Radiator not heating up

One radiator not heating up? There could be several reasons for it. Some of these issues can be resolved on your own, while others may require professional assistance. Read more for details.

-So why is the radiator not heating up?
–Stuck thermostatic radiator valve (TRV) pin.
–Is the radiator turned off
–Radiator full of air (needs to be bled)
–Radiator not heating up air lock in pipework
–Blockage in pipework
–Radiator not heating up due to sludge
–Balancing the radiators is required
–What causes radiators not to heat up in summer
–My radiator doesn’t heat the room
–Radiator not heating up after bleeding

If only one radiator doesn’t heat up when the rest of the heating does work then you can discount several things. It probably isn’t the electrical controls, it probably isn’t the diverter valve and it’s probably not the boiler itself. So what is it?

So why is the radiator not heating up?

The reason a radiator doesn’t heat up when the rest of the system does is simple. The hot water from the boiler isn’t being circulating down the pipe to the radiator then back to the boiler. The most common causes are:

Stuck thermostatic radiator valve (TRV) pin.

Difficulty rating: Easy but potentially messy if it leaks

This tends to happens after the summer, the TRV head is set at a low temperature (eg frost). TRVs are spring loaded so want to be open. As the temperature is high for many months the head constantly pushes down on the valve keeping it closed.

When the weather changes and the radiator is turned on the valve has been closed for so long that it is stuck in the closed position. The spring that opens the valve isn’t strong enough to open it so the radiator stays off.

Radiator not heating up as the pin of a thermostatic radiator valve can get stuck shut.
The pin of a thermostatic radiator valve can get stuck shut.

To solve this issue you must assist the spring in reopening the valve.

Take off the valve head and try to gently pull the pin up. You also need to to gently tap the radiator valve body (attached to the pipe) with a hammer or spanner to release the stuck valve.

Do this with the heating turned on. You will know that the valve is released when the radiator begins to heat up.

Is the radiator turned off

Difficulty rating: Easy

This is a surprisingly common fault. Both valves need to be turned on for the radiator to work. The TRV needs to be turned up and the other valve (the lockshield) needs to be turned on as well.

Take the cap off the lockshield which may require a screwdriver. When you have the cap off turn the valve anti clockwise to open it.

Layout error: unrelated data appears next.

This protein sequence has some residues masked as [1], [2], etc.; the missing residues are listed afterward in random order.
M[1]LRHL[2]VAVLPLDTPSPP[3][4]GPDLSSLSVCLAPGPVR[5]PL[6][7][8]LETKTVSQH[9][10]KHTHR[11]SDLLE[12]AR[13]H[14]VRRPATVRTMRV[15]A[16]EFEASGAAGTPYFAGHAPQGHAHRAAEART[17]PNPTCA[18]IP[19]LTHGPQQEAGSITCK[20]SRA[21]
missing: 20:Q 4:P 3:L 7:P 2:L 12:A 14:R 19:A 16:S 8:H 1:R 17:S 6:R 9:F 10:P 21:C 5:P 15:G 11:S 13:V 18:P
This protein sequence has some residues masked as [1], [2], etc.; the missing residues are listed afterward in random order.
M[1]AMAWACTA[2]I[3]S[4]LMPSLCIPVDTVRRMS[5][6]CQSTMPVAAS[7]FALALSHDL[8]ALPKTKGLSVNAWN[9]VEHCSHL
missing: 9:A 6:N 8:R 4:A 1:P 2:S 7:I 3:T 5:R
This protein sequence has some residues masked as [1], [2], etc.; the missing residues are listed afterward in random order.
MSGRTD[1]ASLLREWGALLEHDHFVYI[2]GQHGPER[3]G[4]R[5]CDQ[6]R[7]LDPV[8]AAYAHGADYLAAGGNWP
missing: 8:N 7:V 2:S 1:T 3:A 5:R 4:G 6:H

Some radiators have been left partially closed in the past to balance the heating system. It may be that it used to work in that position but a year later it is too closed to work.

Radiator full of air (needs to be bled)

Difficulty rating: Easy

Feel along the bottom of the radiator to see if it’s hot. If the bottom is hot and the rest of the radiator is cold there is a good chance it’s full of air.

Slowly open the bleed vent at the top of the radiator to let the air out.

If you have a sealed system (there is a pressure gauge and filling loop somewhere on the system) you will need to top the pressure back up again.

Radiator not heating up air lock in pipework

Difficulty rating: Easy

This is different to air in the radiator. You can’t bleed a radiator to clear an airlock.

The easiest and most DIY friendly method is to turn off all the other radiators that you can access. This concentrates the force of the pump on one radiator instead of all them. This normally pushes the air into the radiator which clears the airlock.

I listen for a gurgling bubbling noise which tells you the air has moved. The radiator should heat up soon after that.

Blockage in pipework

Difficulty rating: Hard and potentially very messy

If you are confident any airlock has been cleared then that leaves a blockage in the pipe.

This usually happens on smaller diameter pipe (8mm and 10mm) on heavily sludged systems.

Repairing blocked pipework is more involved than a DIY job so I would recommend getting a professional plumber in.

To prove the pipe is blocked (again not really a DIY job and has a very high risk of leaks) turn off the valves on either end of the radiator.

Loosen the valve on one side to take the pressure off then take the valve off from the end of the radiator.

Attach a pipe to the valve and turn it on. If there is a steady flow of water (make sure the pressure stays high enough on the boiler) that side is not blocked.

Now attach a hose to the tail of the radiator and turn on the valve on the other side. This time there should be a steady flow of water from the radiator tail. If the flow slows down or stops the pipe is blocked.